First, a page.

Flames Sunday Census: Optimising the Calgary Flames’ second power play unit

The Calgary Flames got off to a good start to their season and immediately had a long break in the schedule. It gives them time to tinker with things that are working and things that are not. To be fair, with such a small sample of games it’s hard to say which team trends will carry into the season, but one area that might improve could be building on their power play.

Their first unit is off to a hot start and have been responsible for four of six of their power play goals so far. On the second unit, Dillon Dube and Mark Giordano each have a power play goal. Could the second unit see better results if some changes are made? We asked, you answered. Here’s how it went down.


Sunday Census has been revamped the 2020-21 season, where we’ll be posting polls on Twitter, Facebook, and Instagram revolving around a central question or theme. Be sure to check out all three platforms to participate in each week’s set of polls!


Best forward on the second unit

The four of Johnny Gaudreau, Sean Monahan, Matthew Tkachuk, and Elias Lindholm likely won’t be taken off the first unit any time soon. On top of that, Rasmus Andersson is solidifying his role as the first unit quarterback, which is a change that opens up options for the Flames. Most notably, having two units with four forwards and one defenceman.

Unless things stop clicking for the first unit, the Flames will have little reason to tinker with it. Only when the Flames go straight from a penalty kill to the power play would there be opportunities for a second unit forward to take the spot of Lindholm.

However, the second unit isn’t as optimal, at least not yet. There are definitely some changes that could go into effect that can elevate the unit’s threat level. First, we asked which forward currently on the second unit will see the most power play success.

Andrew Mangiapane was the runaway winner in this one, with Dillon Dube coming in second. The fans are not as bullish on either of Mikael Backlund or Milan Lucic, though they had three and five power play goals last season, respectively.

It might be the sense that the Stockton Heat graduates have fully arrived as full-time NHLers, and early expectations on Mangipane and Dube are that they will be difference makers. We’ll see how things go for the second unit over time, but the candidates to switch out down the line might just end up being either of Backlund or Lucic instead.

Next forward up

The Flames have some forward options for the second power play group too. It might be a good opportunity to try either of two newcomers Josh Leivo and Dominik Simon. Both players have already seen ice time with the Monahan/Gaudreau duo, so there’s already a sense that the coaching staff see either of these two being deployed for offence.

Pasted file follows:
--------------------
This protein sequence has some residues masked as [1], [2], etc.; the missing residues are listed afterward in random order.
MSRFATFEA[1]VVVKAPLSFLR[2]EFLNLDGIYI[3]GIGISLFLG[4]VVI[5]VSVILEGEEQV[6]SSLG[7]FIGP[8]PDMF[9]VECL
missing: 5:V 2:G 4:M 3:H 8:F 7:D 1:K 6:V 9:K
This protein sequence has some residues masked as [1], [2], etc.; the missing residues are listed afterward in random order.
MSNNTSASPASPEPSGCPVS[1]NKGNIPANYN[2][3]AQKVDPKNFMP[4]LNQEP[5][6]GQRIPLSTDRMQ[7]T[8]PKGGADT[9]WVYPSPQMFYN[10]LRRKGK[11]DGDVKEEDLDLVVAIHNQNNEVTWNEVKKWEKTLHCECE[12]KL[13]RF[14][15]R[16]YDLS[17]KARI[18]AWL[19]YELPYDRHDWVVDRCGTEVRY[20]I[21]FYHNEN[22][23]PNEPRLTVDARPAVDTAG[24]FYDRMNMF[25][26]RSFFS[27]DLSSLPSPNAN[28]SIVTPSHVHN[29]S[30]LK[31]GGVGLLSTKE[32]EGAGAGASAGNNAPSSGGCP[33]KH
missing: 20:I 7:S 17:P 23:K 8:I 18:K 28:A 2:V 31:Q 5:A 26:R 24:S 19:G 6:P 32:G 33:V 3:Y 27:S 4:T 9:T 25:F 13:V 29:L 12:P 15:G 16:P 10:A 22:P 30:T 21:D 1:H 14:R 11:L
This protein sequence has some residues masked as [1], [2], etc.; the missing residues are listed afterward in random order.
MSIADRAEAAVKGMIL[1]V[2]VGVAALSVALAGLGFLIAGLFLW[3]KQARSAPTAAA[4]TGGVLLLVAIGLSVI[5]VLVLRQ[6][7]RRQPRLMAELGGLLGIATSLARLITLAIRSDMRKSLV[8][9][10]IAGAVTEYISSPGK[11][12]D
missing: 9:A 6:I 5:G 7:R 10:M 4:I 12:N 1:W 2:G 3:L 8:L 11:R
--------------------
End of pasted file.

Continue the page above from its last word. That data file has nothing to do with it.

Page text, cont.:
However, it makes sense that Leivo would be ahead of Simon for power play responsibilities. He had more than double Simon’s power play minutes last season when they were in Vancouver and Pittsburgh, respectively. Further, Leivo’s a better driver at offence than Simon, and that alone would be a good enough reason to have Leivo ahead.

Circling back to the current second unit, Leivo could replace Lucic, and the Flames second unit would immediately be more dangerous. Whether the Flames will experiment with this unit is not yet known, but the way it currently is, there’s room for improvement, and Leivo is a solid option.

THe defender

Giordano has been a staple on the Flames’ first power play unit for years now, and only this season is he utilised on the second. All things considered, he’d still be a good option on the first unit if the Flames couldn’t rely on Andersson.

Given that he’ll be playing fewer minutes on the power play on the second unit, this is a good opportunity to limit Giordano’s workload game after game. He’ll still be their top penalty killer too, so it’s not necessarily a bad thing to share the team responsibilities and change each skater’s role accordingly.

Most people think having Giordano still playing power play minutes is the sensible option. However, between the players that could take the spot, it’d likely be one of Noah Hanifin or Juuso Valimaki.

Hanifin played a good chunk of minutes on the power play last season and it’s a role he’d be comfortable with. However, you can’t help but wonder if the Flames could see some accelerated growth in Valimaki to take the reins at some point.

Valimaki’s been a solid third-pairing defender so far, and if he continues to build on his play, then the Flames will have even more options on the power play. He was excellent when on loan in Europe and had some people naming him one of Liiga’s best players, which is Finland’s top league.

However, similar to the first unit not needing any immediate adjustments, it doesn’t seem likely that Giordano will be demoted from his power play role any time soon. The Flames probably see that there’s still a lot of upside in having him playing on the power play, not to mention how he’s not a liability whatsoever being the first man back in the event that opposing penalty killers get breaks.

Powering up

All in all, the Flames’ second unit got an upgrade this year with Mangiapane, Dube, and Giordano becoming the go-to guys to play alongside Backlund and Lucic. If there’s any change to be made in the near future, their best bet would probably be in trying out Leivo in place of Lucic on the man advantage.

That being said, Calgary’s overall power play is working well under Ray Edwards’ tutelage, and he has a plethora of options in front of him to make it all work out. Operating at an impressive 37.5% after three games, the Flames seem to have the right things clicking on the power play right now. We’ll see how that changes as the Flames return to game action after their week off.


Photo by Gerry Thomas/NHLI via Getty Images

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